3. The Annals of Tigernach, Author: Unknown, retrieved 2014-06-02, amb
  4. The Peerage for Malcolm II, King of Alba
  5. John of Fordun's Chronicle of the Scottish nation. Translated from the Latin text by Felix J. H. Skene. Ed. by William F. Skene. retrieved 2014-06-02, amb
  6. The Celtic magazine, p. 479, conducted by A. Mackenzie and A. MacGregor, edited by Alexander Mackenzie. retrieved 2014-06-02
  7. The Annals of Tigernach, Author: Unknown


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DNA Connections
It may be possible to confirm family relationships with Malcolm II by comparing test results with other carriers of his Y-chromosome or his mother's mitochondrial DNA. Y-chromosome DNA test-takers in his direct paternal line on WikiTree:

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Images: 3
Malcolm Of Scotland
Malcolm Of Scotland

Malcolm II of Scotland Image 2
Malcolm II of Scotland Image 2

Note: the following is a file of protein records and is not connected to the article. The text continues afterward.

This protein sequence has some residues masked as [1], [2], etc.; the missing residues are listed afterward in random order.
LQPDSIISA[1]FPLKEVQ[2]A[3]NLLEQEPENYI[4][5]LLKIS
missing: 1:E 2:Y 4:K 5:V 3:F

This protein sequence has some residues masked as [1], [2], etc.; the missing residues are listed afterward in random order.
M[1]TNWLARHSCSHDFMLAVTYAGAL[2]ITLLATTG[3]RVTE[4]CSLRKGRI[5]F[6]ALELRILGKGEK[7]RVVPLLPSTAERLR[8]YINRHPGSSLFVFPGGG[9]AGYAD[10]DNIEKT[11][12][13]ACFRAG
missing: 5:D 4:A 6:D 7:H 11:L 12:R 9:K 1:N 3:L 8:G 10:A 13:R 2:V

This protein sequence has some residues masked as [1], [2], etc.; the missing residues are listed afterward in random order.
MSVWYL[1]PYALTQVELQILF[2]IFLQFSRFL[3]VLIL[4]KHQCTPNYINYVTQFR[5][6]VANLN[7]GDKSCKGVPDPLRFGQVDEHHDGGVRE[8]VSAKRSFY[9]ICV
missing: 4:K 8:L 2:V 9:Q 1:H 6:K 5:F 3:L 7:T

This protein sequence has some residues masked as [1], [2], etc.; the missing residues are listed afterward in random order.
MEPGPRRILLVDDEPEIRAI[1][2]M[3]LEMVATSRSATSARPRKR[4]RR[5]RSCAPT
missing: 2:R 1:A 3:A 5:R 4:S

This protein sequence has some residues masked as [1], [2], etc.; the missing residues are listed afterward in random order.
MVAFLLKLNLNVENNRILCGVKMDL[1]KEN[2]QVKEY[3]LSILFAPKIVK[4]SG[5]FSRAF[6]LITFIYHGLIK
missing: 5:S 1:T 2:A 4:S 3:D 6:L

Malcolm II (MacAlpin) of Scotland
Malcolm II (MacAlpin) of Scotland

Collaboration

On 18 Sep 2018 at 07:25 GMT Valerie Willis wrote:

Thought this looked interesting - Annuls of Ulster : U1118.5 "Maria, daughter of Mael Coluim, daughter of the king of Scotland and wife to the king of England, died."

On 24 Sep 2015 at 03:49 GMT Marty (Lenover) Acks wrote:

Meic Cináeda-3 and MacAlpin-34 appear to represent the same person because: Same name and parents

On 26 Apr 2013 at 18:20 GMT Vic Watt wrote:

Eugene, With no cites, I would disconnect the kids from all mothers and put notes in the kids' profiles that the mother is unknown. My first inclination was to disconnect all wives too, but it might be better just to leave them.



Malcolm II is 35 degrees from Rosa Parks, 33 degrees from Anne Tichborne and 24 degrees from Victoria of the United Kingdom of Great Britain and Ireland on our single family tree. Login to find your connection.